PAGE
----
It's hard to find fault with Guardiola's City, but fans may be alarmed by how laboured their team looked in the second half. They dropped into a flat 4-5-1 and struggled to get out, frequently backpedalling as Liverpool launched longer balls into the channels for Mohamed Salah to drive at Oleksandr Zinchenko.
De Bruyne was quiet, Ilkay Gundogan just couldn't get a handle on the match after replacing Silva, and Gabriel Jesus was unable to offer the physical presence that City needed to regain some ground following relentless Liverpool pressure. Bernardo Silva and Raheem Sterling were both pinned back by the positive movement of the Liverpool full-backs, who were freed by Wijnaldum's deeper supporting role for Virgil van Dijk and Joe Gomez.
This is essentially only a friendly, but Guardiola's desire to win suggests City's sluggishness was not a case of being unmotivated. They couldn't get out, and eventually Liverpool's quiet pressure led to a free-kick from which they scored the equaliser. If City cannot up the tempo next weekend West Ham have a genuine chance of taking points.
4) Rodri shows promise on his debut, but clubs will target him
It was a mixed debut in English football for new Man City signing Rodri.
Starting ahead of Ilkay Gundogan on Sunday suggests Guardiola will trust the Spaniard to play regularly this season, and despite some good touches from the base of midfield against Liverpool Rodri certainly could be a vulnerable spot in the 2019/20 Premier League season.
Rodri lost the ball three times, twice close to his own penalty area and most notably when needlessly attempting to outmuscle a Liverpool player when he was in complete control of the ball. He looked tentative in possession – frequently choosing sideways passes – and seemed a little overawed by the pace of the game in the second half.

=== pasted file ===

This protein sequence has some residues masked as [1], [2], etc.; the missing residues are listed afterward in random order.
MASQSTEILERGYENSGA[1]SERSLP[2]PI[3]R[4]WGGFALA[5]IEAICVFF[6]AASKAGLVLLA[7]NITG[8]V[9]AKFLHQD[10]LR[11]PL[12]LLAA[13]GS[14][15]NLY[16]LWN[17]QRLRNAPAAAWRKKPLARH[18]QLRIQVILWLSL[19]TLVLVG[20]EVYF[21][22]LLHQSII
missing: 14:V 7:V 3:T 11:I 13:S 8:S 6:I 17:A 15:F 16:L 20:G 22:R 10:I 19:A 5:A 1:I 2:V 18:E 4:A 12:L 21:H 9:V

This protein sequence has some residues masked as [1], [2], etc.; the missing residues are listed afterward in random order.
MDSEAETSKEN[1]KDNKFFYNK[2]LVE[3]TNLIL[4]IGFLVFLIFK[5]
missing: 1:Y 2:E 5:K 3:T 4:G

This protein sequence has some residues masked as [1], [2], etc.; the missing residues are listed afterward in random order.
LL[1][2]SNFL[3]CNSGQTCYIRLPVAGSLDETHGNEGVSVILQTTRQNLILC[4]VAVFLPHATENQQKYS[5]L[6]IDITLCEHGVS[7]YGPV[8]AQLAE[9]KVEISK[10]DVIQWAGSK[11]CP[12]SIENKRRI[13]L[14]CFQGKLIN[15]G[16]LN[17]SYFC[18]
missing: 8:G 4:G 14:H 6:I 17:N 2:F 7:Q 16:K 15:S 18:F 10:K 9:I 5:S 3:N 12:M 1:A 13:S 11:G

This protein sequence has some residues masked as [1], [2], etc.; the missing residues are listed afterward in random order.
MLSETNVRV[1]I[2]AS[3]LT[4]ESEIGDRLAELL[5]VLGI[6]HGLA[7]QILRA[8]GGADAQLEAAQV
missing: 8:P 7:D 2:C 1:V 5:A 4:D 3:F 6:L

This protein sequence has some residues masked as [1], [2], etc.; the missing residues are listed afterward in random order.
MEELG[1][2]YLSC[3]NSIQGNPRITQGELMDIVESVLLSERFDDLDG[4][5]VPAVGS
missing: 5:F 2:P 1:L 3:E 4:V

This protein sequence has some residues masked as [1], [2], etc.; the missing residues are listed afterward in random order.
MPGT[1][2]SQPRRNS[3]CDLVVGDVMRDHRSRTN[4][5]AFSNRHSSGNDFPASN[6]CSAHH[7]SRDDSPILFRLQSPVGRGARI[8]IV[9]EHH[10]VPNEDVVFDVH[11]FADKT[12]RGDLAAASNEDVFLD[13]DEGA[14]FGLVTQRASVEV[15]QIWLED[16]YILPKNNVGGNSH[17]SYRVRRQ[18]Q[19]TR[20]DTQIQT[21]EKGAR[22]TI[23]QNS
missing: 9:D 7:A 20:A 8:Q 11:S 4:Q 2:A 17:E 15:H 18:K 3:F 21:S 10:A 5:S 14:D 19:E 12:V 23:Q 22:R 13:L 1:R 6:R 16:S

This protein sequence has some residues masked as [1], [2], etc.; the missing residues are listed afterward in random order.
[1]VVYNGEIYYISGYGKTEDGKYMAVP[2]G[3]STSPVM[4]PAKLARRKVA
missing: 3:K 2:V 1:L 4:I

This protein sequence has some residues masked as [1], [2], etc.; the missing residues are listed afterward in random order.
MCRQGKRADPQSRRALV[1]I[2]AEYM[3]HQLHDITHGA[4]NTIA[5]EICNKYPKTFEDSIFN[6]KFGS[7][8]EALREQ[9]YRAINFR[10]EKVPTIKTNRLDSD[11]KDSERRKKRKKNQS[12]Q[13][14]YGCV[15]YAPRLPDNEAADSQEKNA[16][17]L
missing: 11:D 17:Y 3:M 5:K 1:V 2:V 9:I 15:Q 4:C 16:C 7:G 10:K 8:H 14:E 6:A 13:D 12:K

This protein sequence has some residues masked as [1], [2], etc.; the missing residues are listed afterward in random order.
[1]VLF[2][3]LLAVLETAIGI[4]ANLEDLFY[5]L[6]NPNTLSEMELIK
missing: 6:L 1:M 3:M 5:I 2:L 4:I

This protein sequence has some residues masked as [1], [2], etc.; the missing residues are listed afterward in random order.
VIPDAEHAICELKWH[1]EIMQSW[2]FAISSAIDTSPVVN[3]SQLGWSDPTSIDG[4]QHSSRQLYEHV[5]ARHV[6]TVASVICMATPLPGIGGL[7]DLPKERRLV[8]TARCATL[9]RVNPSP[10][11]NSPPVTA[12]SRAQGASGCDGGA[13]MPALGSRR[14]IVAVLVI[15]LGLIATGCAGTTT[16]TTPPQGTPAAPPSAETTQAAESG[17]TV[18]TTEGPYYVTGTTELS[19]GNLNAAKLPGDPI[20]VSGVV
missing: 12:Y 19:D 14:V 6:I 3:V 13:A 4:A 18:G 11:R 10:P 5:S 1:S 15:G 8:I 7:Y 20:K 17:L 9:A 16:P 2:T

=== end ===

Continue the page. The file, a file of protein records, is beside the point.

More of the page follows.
In fact, as Liverpool cranked up the pressure and hit the wings more frequently, Rodri was not particularly involved at all. His recycling of possession and special awareness were generally very good, and yet he did not show the defensive strength or quickness of thought that City get from Fernandinho. It would not be a surprise should West Ham look to dribble directly at Rodri on Saturday.
Rodri's Man City debut by numbers:— Squawka Football (@Squawka) August 4, 2019
100% aerial duels won
92% pass accuracy
A positive start. pic.twitter.com/WCnKizMqvq
5) Energetic fringe players show Liverpool have the depth to challenge
Klopp sought to capitalise on his side's dominance in the second half by bringing on fresh legs in attack, and Adam Lallana, Naby Keita, Xherdan Shaqiri, and Alex Oxlade-Chamberlain all buzzed with the energy of players who know they need to impress their manager.
Shaqiri and Oxlade-Chamberlain in particular moved well, easily slipping into the pockets of space opening up around Rodri as the game became stretched in the final ten minutes. Shaqiri inexplicably disappeared towards the end of last season having been an important substitute in the first half of the season, and based on his short cameo here the Swiss will get more chances to impress.
Divock Origi was given a confidence boost by being selected ahead of Shaqiri, and although he was generally a nuisance to City it was Origi who switched off from the free-kick that gave Guardiola's side the lead. That won't help him stay ahead of Shaqiri, Oxlade-Chamberlain or Lallana in the pecking order.